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16 of 16 people found the following review helpful
5.0 out of 5 stars Absolutely outstanding - Once in a decade...
Nine years may seem like a long time to wait for an encore. Overbye's 1991 "Lonely Hearts of the Cosmos" was an instant classic - a scientific biography of a half-dozen of astronomy's most interesting characters. I've often lamented that this was Overbye's only book. Why couldn't someone capable of writing such a seamless blend of biography and popular science...
Published on November 22, 2000 by John Rummel

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0 of 4 people found the following review helpful
2.0 out of 5 stars Pretty boring book, purchase experience was good
This book starts off dry and doesn't really get anything going for about 100 pages. Boring book. The purchase experience was great though.
Published on March 31, 2010 by A. Badhwar


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16 of 16 people found the following review helpful
5.0 out of 5 stars Absolutely outstanding - Once in a decade..., November 22, 2000
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Nine years may seem like a long time to wait for an encore. Overbye's 1991 "Lonely Hearts of the Cosmos" was an instant classic - a scientific biography of a half-dozen of astronomy's most interesting characters. I've often lamented that this was Overbye's only book. Why couldn't someone capable of writing such a seamless blend of biography and popular science have a whole shelf of his own?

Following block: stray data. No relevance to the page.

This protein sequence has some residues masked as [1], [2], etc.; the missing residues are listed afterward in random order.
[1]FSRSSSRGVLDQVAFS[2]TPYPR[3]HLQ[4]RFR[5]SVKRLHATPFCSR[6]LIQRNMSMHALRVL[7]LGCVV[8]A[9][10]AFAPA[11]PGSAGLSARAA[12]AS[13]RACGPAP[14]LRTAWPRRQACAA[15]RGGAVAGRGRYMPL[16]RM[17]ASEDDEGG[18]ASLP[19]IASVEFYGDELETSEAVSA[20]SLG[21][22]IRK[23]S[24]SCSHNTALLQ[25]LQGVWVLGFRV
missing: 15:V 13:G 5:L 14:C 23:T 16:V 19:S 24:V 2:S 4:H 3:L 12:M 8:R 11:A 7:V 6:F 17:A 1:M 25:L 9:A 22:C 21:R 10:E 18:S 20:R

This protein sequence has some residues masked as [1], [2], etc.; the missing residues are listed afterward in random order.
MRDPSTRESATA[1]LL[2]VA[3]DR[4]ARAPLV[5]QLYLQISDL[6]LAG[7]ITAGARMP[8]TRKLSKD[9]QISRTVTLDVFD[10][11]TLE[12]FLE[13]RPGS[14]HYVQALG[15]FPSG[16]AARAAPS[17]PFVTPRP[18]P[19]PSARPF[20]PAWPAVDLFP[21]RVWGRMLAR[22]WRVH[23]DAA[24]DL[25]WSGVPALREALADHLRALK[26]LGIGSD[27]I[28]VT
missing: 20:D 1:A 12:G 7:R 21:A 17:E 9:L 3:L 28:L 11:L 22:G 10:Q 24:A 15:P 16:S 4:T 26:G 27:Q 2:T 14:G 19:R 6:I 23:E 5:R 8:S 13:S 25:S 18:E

Dennis Overbye has answered that question with a resounding "patience, patience..." Overbye has indeed been busy. For the last several years, he has spent considerable time with a dozen or so scholars who are pouring over the Einstein papers - a vast repository of personal documents that had been tied up in legal limbo since Einstein's death in 1955. As this material is slowly and deliberately digested by scholars, a much more personal picture of the man is emerging - a portrait beautifully captured by Overbye in this effort.
Overbye's book "Einstein in Love" is a stunning follow-on to his earlier work, this one focusing on a single individual - the most famous scientist who ever lived. It fully captures his relationships with family and friends. Besso, Solovine, Habicht, Grossman, Mileva - his first wife and the mother of his 3 children - all come to life within these pages. Overbye documents the mysterious disappearance of his first child, the daughter Lieserl, but doesn't attempt to solve it.